Cappella Clausura promotes the performance of music created by women, which has often languished unheard. Our repertoire ranges from cloistered nuns of the 9th century to an increasingly diverse group of contemporary women composers.
Cappella Clausura: 12 Centuries of New Music
Founded in 2004 by choral director Amelia LeClair to research, study and perform the music of women composers, award-winning Cappella Clausura brings exquisite performances of music by women to today’s audiences, fostering an appreciation of the role of women as composers throughout history, and bringing women composers into the classical canon. Our repertoire extends from the earliest known music by women, dating from the 9th century, to the music of our own time. The core of the vocal ensemble is eight-to-sixteen singers who perform a cappella, and with period instruments appropriate to the repertoire. Both singers and players are drawn from Boston’s superb pool of freelancers, all accomplished professionals who perform widely as soloists and ensemble musicians in Greater Boston and beyond.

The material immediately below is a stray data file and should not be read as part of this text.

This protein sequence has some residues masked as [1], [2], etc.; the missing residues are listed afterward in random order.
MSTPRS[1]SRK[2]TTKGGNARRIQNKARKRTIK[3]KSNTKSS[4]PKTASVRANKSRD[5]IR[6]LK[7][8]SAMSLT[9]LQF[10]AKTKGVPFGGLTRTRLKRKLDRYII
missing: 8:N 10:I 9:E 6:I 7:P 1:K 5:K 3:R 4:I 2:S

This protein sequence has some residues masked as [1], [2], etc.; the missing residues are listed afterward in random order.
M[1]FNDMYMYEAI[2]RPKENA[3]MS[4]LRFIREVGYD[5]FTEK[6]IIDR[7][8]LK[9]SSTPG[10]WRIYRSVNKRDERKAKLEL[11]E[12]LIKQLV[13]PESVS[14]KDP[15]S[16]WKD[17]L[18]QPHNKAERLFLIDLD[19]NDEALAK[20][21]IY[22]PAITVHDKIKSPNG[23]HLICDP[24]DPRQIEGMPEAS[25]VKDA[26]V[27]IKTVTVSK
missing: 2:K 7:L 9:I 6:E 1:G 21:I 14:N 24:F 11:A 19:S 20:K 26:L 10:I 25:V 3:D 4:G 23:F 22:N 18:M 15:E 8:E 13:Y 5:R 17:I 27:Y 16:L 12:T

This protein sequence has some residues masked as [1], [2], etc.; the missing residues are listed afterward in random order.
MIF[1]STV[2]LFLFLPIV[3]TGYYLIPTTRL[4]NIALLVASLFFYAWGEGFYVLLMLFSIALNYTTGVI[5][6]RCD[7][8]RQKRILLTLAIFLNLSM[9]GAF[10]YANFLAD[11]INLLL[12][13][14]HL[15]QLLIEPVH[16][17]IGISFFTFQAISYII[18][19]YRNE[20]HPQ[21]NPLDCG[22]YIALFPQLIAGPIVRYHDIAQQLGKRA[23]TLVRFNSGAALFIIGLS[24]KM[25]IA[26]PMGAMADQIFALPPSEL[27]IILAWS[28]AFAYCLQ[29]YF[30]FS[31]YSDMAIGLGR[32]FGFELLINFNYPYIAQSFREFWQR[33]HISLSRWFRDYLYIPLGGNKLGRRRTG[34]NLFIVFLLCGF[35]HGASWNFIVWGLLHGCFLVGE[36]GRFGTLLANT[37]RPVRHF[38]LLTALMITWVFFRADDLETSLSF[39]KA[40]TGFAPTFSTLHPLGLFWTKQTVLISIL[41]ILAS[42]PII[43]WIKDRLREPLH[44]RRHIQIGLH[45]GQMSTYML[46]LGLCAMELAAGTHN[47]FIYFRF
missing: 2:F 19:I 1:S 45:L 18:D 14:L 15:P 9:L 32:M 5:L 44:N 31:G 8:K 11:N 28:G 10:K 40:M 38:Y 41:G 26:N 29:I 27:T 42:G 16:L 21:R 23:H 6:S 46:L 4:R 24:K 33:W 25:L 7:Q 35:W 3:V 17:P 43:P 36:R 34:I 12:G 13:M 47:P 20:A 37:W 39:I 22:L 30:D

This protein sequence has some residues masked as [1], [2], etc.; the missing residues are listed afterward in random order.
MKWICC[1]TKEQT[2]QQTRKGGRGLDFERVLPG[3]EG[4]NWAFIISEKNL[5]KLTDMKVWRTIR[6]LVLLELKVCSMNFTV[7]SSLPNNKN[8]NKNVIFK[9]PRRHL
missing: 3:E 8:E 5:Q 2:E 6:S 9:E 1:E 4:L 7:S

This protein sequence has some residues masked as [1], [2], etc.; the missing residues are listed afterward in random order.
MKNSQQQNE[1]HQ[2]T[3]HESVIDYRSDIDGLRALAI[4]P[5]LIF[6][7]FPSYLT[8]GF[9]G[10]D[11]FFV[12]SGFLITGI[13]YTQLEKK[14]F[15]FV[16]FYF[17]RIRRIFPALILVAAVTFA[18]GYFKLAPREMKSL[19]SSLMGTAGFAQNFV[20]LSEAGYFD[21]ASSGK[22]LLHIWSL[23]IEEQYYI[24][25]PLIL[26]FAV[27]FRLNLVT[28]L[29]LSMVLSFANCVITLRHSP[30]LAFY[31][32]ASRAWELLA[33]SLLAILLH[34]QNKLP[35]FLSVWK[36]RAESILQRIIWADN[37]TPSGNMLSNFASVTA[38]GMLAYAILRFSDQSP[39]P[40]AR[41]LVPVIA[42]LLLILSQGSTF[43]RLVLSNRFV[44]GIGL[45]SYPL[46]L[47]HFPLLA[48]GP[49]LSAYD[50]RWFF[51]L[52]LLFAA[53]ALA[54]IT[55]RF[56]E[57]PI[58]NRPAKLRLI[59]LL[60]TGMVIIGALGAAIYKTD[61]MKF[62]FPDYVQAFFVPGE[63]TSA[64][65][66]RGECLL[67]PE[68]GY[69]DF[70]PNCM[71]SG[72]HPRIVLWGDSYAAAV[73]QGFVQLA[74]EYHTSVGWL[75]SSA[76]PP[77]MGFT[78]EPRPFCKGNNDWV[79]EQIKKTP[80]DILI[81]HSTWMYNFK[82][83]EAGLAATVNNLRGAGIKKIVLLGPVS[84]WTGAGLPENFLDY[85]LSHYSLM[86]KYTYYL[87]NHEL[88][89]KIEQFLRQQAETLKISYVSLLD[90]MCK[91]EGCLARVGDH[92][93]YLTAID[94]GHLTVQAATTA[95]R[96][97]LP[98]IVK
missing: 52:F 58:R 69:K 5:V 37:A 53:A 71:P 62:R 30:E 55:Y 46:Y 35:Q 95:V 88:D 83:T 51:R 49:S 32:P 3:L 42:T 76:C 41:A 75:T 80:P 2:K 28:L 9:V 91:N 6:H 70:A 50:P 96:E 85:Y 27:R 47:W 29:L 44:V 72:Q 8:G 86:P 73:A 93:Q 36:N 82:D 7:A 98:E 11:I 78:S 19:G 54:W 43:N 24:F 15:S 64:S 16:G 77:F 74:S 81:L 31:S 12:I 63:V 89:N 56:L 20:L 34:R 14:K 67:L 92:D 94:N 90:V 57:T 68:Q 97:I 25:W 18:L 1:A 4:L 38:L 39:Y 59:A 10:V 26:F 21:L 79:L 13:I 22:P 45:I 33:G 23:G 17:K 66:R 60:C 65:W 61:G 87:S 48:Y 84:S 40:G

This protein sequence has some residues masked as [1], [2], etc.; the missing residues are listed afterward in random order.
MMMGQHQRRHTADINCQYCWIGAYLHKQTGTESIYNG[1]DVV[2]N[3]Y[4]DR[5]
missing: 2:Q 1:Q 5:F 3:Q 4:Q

Cappella Clausura’s name was inspired by the many gifted and musically educated cloistered nuns (“in clausura”) in 17th century Italy, such as Raffaella Aleotti, Chiara Cozzolani, Bianca Maria Meda, Caterina Assandra, Sulpitia Cesis, and more. It continues to serve as a metaphor for the cultural obstacles faced by women composers throughout history, and even to the present day.